United States Publications
“The production of nuclear weapons changed Soviet and American societies by creating whole new kinds of communities and new definitions of citizenship and safety and risk,” said Kate Brown at a May 08, 2013 presentation of her new book Plutopia: Nuclear Families, Atomic Cities, and the Great Soviet and American Plutonium Disasters.
As the debate over immigration reform has brought the management of the U.S.-Mexico border back into the spotlight, this report provides a comprehensive look at the state of affairs in the management of the U.S.-Mexico border and the border region, focusing on four core areas: trade and competitiveness, security, sustainability, and quality of life. The report suggests that rather than consider each issue individually, the interdependent nature of topics like trade and security demand the border be approached from a more holistic perspective.
What are the strengths and weaknesses of the partnership between Mexico and the United States? What might be done to improve it? Exploring both policy and process, and ranging from issues of trade and development to concerns about migration, the environment, and crime, the authors of Mexico and the United States provide a comprehensive analysis of one of the world’s most complex bilateral relationships.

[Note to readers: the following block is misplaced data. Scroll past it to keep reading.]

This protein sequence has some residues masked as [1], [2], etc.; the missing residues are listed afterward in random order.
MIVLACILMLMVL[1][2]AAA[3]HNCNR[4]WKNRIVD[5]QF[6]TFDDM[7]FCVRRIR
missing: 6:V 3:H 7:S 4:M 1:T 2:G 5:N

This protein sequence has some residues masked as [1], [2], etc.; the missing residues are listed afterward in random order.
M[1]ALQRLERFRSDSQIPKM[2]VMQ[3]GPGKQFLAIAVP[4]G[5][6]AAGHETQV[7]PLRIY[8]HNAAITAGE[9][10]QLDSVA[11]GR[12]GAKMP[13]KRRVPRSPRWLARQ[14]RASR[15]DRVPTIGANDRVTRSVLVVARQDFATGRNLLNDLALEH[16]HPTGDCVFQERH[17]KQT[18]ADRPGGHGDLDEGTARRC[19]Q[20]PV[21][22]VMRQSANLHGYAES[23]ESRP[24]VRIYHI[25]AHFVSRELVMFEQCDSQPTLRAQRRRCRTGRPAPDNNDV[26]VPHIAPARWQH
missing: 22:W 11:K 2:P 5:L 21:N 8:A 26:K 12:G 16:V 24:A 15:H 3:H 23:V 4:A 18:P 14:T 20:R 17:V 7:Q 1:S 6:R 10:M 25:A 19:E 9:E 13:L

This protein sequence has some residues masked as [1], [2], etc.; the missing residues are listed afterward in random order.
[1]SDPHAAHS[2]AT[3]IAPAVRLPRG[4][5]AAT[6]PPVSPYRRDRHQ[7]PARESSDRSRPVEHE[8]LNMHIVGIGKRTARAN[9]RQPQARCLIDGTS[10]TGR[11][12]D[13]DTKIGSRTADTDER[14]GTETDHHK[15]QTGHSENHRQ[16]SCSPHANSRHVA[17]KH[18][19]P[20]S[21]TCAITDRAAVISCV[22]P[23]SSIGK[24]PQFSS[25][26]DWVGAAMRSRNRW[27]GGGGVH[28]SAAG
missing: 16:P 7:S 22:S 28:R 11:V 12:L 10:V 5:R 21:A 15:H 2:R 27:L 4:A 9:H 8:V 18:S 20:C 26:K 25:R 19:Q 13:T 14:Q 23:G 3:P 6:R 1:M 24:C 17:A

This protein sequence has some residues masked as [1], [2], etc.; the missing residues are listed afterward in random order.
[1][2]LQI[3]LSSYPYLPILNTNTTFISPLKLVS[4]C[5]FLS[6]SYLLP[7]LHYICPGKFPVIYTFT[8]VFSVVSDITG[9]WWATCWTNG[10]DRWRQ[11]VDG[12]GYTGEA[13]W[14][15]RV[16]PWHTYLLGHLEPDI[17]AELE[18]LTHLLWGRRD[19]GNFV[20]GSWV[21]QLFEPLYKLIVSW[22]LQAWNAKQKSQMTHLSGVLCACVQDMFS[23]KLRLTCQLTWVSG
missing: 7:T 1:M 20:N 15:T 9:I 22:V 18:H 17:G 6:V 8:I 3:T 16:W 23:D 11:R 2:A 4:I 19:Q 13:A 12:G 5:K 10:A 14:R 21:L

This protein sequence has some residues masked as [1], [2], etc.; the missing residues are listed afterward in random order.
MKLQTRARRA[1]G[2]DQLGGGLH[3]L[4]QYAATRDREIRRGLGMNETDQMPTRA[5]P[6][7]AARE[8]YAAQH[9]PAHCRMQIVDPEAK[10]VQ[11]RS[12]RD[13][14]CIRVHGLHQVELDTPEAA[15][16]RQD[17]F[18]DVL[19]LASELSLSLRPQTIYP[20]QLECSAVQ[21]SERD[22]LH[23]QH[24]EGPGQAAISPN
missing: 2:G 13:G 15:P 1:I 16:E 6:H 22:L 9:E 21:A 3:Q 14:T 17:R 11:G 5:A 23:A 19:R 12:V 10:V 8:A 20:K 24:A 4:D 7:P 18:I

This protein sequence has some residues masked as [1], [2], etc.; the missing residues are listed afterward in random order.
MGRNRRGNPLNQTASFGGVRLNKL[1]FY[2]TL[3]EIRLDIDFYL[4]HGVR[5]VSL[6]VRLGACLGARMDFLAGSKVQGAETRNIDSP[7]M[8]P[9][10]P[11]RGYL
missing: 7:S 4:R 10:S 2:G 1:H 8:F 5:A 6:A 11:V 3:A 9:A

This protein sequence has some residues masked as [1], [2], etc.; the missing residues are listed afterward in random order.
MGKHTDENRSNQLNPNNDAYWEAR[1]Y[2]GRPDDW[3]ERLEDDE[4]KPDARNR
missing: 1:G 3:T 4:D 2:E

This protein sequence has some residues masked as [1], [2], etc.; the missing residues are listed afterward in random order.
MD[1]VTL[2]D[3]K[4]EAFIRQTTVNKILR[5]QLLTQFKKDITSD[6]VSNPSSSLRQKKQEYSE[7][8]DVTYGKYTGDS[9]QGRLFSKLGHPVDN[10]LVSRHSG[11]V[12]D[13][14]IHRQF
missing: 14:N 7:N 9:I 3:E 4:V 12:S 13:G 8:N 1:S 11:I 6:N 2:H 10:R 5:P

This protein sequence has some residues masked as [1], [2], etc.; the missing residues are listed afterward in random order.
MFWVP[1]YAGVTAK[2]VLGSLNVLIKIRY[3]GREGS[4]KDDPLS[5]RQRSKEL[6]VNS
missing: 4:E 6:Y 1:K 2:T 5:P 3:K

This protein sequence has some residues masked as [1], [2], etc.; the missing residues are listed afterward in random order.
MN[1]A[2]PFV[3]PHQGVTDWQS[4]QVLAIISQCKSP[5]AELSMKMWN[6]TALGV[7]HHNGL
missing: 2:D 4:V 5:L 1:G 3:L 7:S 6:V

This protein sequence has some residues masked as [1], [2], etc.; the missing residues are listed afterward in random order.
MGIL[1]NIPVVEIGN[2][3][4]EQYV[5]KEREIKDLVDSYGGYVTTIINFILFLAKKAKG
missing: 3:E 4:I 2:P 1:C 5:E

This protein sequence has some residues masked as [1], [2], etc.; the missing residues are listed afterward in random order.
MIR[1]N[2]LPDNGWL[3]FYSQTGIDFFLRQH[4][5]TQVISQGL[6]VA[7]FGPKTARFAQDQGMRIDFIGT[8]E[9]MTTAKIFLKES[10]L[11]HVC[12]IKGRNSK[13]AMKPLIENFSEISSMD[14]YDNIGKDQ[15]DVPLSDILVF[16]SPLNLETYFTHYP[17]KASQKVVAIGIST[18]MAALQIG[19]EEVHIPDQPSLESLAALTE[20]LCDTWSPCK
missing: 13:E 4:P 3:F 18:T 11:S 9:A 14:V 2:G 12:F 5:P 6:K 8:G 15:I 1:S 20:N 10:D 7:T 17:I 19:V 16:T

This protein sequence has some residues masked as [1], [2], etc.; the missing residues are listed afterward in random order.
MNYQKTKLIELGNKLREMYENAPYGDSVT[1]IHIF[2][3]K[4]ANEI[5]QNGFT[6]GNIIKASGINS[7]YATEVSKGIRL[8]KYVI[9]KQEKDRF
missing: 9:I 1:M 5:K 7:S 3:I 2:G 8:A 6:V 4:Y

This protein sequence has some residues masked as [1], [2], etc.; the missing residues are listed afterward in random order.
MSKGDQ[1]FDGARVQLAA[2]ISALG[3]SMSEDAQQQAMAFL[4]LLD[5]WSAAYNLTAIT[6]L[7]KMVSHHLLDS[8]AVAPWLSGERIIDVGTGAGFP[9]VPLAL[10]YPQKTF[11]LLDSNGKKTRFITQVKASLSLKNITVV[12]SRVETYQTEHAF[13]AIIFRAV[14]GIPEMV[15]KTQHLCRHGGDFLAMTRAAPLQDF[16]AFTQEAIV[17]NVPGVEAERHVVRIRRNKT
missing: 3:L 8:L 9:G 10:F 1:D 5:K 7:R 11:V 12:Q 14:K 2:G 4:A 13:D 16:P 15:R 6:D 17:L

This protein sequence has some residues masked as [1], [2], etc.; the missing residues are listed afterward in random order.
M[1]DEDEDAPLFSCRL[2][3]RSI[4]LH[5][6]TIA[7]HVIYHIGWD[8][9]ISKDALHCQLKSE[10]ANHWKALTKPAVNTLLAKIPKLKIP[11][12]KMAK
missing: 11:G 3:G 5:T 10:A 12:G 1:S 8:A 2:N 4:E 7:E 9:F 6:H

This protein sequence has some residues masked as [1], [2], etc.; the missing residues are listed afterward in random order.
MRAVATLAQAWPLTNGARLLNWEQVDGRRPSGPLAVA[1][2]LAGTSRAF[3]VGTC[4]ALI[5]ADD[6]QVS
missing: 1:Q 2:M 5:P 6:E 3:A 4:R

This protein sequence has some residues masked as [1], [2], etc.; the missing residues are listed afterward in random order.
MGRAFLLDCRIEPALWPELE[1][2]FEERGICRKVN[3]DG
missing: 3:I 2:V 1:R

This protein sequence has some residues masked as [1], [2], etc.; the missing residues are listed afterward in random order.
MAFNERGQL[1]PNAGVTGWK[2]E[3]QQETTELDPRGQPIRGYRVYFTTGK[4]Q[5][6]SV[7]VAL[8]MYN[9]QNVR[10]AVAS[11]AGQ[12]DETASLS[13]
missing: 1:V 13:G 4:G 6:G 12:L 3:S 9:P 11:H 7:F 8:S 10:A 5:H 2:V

Goodman's paper discusses U.S. firearms trafficking to Mexico as well as the lesser known phenomenon of the illicit movement of U.S.-origin firearms to Guatemala.
The Mexico Institute prepared a brief highlighting the potential for expanding student exchange and international mobility programs between the U.S. and Mexico.
Fifty Years of Diplomatic Relations Between the United States and the Union of Soviet Socialist Republics (1984)Apr 29, 2013
Washington, D.C.: Woodrow Wilson International Center for Scholars; Kennan Institute Occasional Paper Series #189, 1984. PDF 34 pages.
President Obama will visit Mexico on May 2, where he is expected to discuss ways to deepen US-Mexico economic relations and reinforce cultural and commercial ties between the two countries. While still plagued by issues related to organized crime, today Mexico has one of the world’s fastest growing economies, and it is the United States’ second largest trading partner and third largest source of oil.
Washington, D.C.: Woodrow Wilson International Center for Scholars; Kennan Institute Occasional Paper Series #180, 1984. PDF 13 pages.
Washington, D.C.: Woodrow Wilson International Center for Scholars; Kennan Institute Occasional Paper Series #179, 1984. PDF 29 pages.